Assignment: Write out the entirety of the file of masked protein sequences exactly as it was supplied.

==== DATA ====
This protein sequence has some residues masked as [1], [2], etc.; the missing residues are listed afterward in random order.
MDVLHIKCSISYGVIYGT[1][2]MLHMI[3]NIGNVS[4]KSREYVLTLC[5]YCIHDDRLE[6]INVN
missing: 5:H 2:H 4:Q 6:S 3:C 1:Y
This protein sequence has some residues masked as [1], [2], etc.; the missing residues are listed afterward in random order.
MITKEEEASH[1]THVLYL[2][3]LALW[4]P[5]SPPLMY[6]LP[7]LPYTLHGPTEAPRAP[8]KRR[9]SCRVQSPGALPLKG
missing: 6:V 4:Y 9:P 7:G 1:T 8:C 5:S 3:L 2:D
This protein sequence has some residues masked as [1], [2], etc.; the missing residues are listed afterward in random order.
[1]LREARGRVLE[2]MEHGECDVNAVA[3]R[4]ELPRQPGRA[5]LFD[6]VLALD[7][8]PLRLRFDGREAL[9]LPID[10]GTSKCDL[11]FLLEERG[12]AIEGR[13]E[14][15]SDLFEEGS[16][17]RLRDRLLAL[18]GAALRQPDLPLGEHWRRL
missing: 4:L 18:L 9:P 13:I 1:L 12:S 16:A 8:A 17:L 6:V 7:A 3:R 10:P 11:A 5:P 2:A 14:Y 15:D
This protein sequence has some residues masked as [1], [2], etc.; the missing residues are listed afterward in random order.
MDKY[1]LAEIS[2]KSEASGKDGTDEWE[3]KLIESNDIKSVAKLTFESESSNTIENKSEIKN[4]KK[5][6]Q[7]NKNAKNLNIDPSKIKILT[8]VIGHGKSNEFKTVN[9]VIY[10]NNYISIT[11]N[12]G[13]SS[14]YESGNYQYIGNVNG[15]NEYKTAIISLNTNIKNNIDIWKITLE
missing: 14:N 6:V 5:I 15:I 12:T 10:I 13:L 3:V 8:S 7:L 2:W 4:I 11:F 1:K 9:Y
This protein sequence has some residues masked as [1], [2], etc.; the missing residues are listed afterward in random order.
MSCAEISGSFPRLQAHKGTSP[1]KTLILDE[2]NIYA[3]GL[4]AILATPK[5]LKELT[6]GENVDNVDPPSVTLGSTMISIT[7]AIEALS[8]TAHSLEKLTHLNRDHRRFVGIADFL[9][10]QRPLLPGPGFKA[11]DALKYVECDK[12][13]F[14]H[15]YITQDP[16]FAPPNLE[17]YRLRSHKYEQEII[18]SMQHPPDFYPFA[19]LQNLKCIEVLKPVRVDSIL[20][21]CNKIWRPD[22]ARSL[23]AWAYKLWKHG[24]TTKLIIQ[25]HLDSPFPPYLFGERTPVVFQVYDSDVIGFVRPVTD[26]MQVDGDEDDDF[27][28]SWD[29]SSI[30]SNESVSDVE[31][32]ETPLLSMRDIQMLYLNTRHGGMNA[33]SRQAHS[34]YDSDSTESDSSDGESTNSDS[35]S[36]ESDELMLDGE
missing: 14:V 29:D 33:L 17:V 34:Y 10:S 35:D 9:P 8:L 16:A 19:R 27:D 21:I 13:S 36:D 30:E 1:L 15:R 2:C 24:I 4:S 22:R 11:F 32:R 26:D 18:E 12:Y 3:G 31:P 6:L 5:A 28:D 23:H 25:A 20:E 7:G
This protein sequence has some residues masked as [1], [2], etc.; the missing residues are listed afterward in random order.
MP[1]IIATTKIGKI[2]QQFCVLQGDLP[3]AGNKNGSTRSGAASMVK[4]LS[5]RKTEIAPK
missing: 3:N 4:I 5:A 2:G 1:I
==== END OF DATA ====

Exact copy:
This protein sequence has some residues masked as [1], [2], etc.; the missing residues are listed afterward in random order.
MDVLHIKCSISYGVIYGT[1][2]MLHMI[3]NIGNVS[4]KSREYVLTLC[5]YCIHDDRLE[6]INVN
missing: 5:H 2:H 4:Q 6:S 3:C 1:Y
This protein sequence has some residues masked as [1], [2], etc.; the missing residues are listed afterward in random order.
MITKEEEASH[1]THVLYL[2][3]LALW[4]P[5]SPPLMY[6]LP[7]LPYTLHGPTEAPRAP[8]KRR[9]SCRVQSPGALPLKG
missing: 6:V 4:Y 9:P 7:G 1:T 8:C 5:S 3:L 2:D
This protein sequence has some residues masked as [1], [2], etc.; the missing residues are listed afterward in random order.
[1]LREARGRVLE[2]MEHGECDVNAVA[3]R[4]ELPRQPGRA[5]LFD[6]VLALD[7][8]PLRLRFDGREAL[9]LPID[10]GTSKCDL[11]FLLEERG[12]AIEGR[13]E[14][15]SDLFEEGS[16][17]RLRDRLLAL[18]GAALRQPDLPLGEHWRRL
missing: 4:L 18:L 9:P 13:I 1:L 12:S 16:A 8:A 17:L 6:V 7:A 3:R 10:P 11:A 5:P 2:A 14:Y 15:D
This protein sequence has some residues masked as [1], [2], etc.; the missing residues are listed afterward in random order.
MDKY[1]LAEIS[2]KSEASGKDGTDEWE[3]KLIESNDIKSVAKLTFESESSNTIENKSEIKN[4]KK[5][6]Q[7]NKNAKNLNIDPSKIKILT[8]VIGHGKSNEFKTVN[9]VIY[10]NNYISIT[11]N[12]G[13]SS[14]YESGNYQYIGNVNG[15]NEYKTAIISLNTNIKNNIDIWKITLE
missing: 14:N 6:V 5:I 15:I 12:T 10:I 13:L 3:V 8:S 7:L 2:W 4:I 11:F 1:K 9:Y
This protein sequence has some residues masked as [1], [2], etc.; the missing residues are listed afterward in random order.
MSCAEISGSFPRLQAHKGTSP[1]KTLILDE[2]NIYA[3]GL[4]AILATPK[5]LKELT[6]GENVDNVDPPSVTLGSTMISIT[7]AIEALS[8]TAHSLEKLTHLNRDHRRFVGIADFL[9][10]QRPLLPGPGFKA[11]DALKYVECDK[12][13]F[14]H[15]YITQDP[16]FAPPNLE[17]YRLRSHKYEQEII[18]SMQHPPDFYPFA[19]LQNLKCIEVLKPVRVDSIL[20][21]CNKIWRPD[22]ARSL[23]AWAYKLWKHG[24]TTKLIIQ[25]HLDSPFPPYLFGERTPVVFQVYDSDVIGFVRPVTD[26]MQVDGDEDDDF[27][28]SWD[29]SSI[30]SNESVSDVE[31][32]ETPLLSMRDIQMLYLNTRHGGMNA[33]SRQAHS[34]YDSDSTESDSSDGESTNSDS[35]S[36]ESDELMLDGE
missing: 14:V 29:D 33:L 17:V 34:Y 10:S 35:D 9:P 8:L 16:A 19:R 27:D 21:I 13:S 36:D 30:E 1:L 15:R 2:C 24:I 4:S 22:R 11:F 32:R 26:D 18:E 12:Y 3:G 31:P 6:L 5:A 28:D 23:H 25:A 20:E 7:G
This protein sequence has some residues masked as [1], [2], etc.; the missing residues are listed afterward in random order.
MP[1]IIATTKIGKI[2]QQFCVLQGDLP[3]AGNKNGSTRSGAASMVK[4]LS[5]RKTEIAPK
missing: 3:N 4:I 5:A 2:G 1:I